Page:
Published in the Times of Tunbridge Wells – Wednesday 12 July 2017
The recent Times of Tunbridge Wells article about Nourish Community Foodbank highlighted that despite a veneer of wealth in Tunbridge Wells and Tonbridge there are real pockets of deprivation.
The article pointed out that Nourish has seen a huge rise in demand for emergency food parcels. Nationally there are over 2,000 foodbanks. The Tressell Trust foodbank network gave out 61,500 food parcels in 2010-11 increasing to 1.2 million in 2016-17.
Cuts in benefits, ‘sanctioning’ and delays in benefit payments are some of the reasons for the increase as is the persistence of zero hours contracts and low pay. Increasingly it’s the precariousness of family finances. When someone is living on a low income there is no slack in their budget to save. An unexpected event like redundancy, sickness, family break-up, or even the need for a car or boiler repair can provoke a major financial crisis.
The Independent Food Aid Network described the increase in foodbank usage as ‘a national crisis that cannot be underestimated’ and that ‘People regularly arrive into foodbanks across the country not having eaten for days.’
Foodbanks are a recent phenomenon and have grown at the same time as wages have declined. Research from the Trades Union Congress has shown that on average workers are still £1,200 worse off in real terms that they were before the 2008 financial crash. Many low paid public-sector workers, who have had their pay frozen and capped over the last six years, are having to resort to foodbanks for emergency food hand-outs. Some of these will have seen their pay cut by over £2,000 in real terms.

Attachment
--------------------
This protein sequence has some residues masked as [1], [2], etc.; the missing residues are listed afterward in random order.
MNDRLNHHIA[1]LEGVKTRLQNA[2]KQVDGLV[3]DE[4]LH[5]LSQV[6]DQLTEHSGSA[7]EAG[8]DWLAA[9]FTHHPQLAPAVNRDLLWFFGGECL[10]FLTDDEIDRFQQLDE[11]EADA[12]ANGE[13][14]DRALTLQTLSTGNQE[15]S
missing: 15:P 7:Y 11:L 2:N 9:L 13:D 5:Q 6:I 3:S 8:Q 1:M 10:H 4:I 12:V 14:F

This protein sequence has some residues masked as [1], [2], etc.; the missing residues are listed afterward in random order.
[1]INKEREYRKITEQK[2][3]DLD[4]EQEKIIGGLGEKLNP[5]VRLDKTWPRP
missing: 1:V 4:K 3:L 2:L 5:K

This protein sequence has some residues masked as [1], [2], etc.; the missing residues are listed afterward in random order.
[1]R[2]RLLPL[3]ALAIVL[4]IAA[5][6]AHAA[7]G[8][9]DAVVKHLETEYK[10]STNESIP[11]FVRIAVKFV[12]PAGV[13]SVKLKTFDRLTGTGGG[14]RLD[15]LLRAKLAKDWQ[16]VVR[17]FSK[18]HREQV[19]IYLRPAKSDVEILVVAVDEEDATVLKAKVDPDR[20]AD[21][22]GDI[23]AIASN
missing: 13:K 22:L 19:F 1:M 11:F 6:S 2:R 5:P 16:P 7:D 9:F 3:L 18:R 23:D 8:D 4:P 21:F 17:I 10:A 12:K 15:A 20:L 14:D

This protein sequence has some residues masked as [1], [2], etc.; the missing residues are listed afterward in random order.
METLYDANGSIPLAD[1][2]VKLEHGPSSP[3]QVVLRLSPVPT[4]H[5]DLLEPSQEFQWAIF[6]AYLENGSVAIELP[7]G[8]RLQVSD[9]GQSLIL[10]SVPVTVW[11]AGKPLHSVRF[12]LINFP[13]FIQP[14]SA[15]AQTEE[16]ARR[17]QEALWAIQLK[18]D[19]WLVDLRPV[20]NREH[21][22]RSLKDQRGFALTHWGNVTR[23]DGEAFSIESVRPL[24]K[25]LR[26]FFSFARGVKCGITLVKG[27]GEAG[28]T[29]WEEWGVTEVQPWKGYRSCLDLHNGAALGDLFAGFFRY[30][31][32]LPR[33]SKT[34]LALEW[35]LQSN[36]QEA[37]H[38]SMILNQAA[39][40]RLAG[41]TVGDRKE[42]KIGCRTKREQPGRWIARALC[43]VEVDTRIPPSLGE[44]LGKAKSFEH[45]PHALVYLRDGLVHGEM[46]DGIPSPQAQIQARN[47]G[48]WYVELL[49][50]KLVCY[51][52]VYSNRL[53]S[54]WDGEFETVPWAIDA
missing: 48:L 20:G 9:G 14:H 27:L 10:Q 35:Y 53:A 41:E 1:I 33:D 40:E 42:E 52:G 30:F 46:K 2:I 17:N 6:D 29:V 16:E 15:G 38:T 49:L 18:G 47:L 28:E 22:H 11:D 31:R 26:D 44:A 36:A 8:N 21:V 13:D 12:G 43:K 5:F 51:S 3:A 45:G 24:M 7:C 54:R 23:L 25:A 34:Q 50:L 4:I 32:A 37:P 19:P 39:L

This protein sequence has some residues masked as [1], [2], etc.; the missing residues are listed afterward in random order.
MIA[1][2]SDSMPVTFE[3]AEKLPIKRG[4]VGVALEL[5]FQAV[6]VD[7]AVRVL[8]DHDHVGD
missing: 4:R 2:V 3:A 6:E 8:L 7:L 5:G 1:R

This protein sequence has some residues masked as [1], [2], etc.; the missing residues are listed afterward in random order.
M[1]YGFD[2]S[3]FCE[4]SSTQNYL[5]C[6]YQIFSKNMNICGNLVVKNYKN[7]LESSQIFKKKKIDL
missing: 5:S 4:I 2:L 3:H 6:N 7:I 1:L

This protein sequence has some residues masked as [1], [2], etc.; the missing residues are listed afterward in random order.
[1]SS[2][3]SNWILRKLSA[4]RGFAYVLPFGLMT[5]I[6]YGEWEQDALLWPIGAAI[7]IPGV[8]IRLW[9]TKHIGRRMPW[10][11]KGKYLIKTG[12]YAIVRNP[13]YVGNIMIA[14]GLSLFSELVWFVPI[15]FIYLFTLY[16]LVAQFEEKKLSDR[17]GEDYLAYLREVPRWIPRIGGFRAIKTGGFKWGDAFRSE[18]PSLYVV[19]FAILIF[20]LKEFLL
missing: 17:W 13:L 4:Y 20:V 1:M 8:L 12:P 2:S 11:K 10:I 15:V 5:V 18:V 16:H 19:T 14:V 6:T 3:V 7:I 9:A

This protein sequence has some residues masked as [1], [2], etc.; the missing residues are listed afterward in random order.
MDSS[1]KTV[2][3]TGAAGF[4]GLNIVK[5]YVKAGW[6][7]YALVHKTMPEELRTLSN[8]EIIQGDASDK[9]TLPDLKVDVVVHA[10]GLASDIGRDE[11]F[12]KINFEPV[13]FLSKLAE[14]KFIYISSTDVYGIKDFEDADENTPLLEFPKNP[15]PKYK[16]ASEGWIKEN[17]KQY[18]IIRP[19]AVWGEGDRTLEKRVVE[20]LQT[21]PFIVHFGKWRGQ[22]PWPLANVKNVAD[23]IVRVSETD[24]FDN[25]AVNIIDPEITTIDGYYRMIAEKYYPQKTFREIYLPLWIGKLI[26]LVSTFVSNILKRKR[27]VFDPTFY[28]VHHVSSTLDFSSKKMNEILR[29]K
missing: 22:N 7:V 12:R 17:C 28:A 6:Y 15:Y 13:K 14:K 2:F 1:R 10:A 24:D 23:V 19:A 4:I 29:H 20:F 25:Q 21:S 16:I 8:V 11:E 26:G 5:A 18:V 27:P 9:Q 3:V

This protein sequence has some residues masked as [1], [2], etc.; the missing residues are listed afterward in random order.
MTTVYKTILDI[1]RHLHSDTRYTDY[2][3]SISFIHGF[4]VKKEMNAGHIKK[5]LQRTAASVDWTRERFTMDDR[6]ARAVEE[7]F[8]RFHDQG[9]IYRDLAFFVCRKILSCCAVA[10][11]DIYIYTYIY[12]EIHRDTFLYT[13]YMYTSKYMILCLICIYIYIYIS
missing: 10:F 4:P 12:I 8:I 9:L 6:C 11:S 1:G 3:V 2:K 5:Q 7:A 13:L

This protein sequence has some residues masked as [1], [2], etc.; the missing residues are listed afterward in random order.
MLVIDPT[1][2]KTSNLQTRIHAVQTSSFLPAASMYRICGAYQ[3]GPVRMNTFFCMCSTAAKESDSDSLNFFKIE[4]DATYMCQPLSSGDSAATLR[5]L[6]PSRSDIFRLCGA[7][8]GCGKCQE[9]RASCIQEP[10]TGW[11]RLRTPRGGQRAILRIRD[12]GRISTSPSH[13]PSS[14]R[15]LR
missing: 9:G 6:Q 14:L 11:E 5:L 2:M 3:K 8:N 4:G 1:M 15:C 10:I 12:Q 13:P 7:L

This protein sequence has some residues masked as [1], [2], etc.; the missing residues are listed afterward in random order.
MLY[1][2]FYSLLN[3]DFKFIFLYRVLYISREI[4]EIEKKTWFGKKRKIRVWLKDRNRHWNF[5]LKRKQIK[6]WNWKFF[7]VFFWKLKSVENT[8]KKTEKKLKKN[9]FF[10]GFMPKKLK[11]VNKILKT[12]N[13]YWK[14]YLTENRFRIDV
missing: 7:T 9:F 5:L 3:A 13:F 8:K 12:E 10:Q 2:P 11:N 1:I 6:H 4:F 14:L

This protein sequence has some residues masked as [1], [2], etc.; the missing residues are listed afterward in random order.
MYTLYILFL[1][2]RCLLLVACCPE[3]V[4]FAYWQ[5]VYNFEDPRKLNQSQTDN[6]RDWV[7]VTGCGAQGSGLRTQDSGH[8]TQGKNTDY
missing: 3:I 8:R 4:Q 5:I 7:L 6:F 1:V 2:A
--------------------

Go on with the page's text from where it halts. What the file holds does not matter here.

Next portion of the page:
During the election it became clear that all over the country there are examples of police officers, nurses, social workers, hospital porters, fire workers, and teachers who are using foodbanks – and that this is becoming increasingly common.
Foodbanks are the harsh reality of a life under this Conservative government. Previous governments have generally tried to run an economy that worked for most of us and that provided a welfare system giving a financial safety net during difficult times. This government is committed to austerity, an economy working for a few, and large numbers of people on low pay and in insecure employment. Their welfare system is increasingly threadbare with more people relying on charity and food hand-outs.
Labour is determined to change the way our economy works. A Labour government will put an end to zero hours contracts, raise the minimum wage to £10 per hour and reform the most damaging aspects of the benefit system. Labour will scrap the public sector pay cap.
People have had enough of austerity with the damage it inflicts on family lives, public services and communities. The growth created by Labour’s national investment plan will create high skilled, high-paid and secure work and improve our public finances. This will help deliver an economy that works for us all of. It will lead to an increase in living standards, help to reverse the upward trend in foodbank use and put a stop to what is truly a national shame.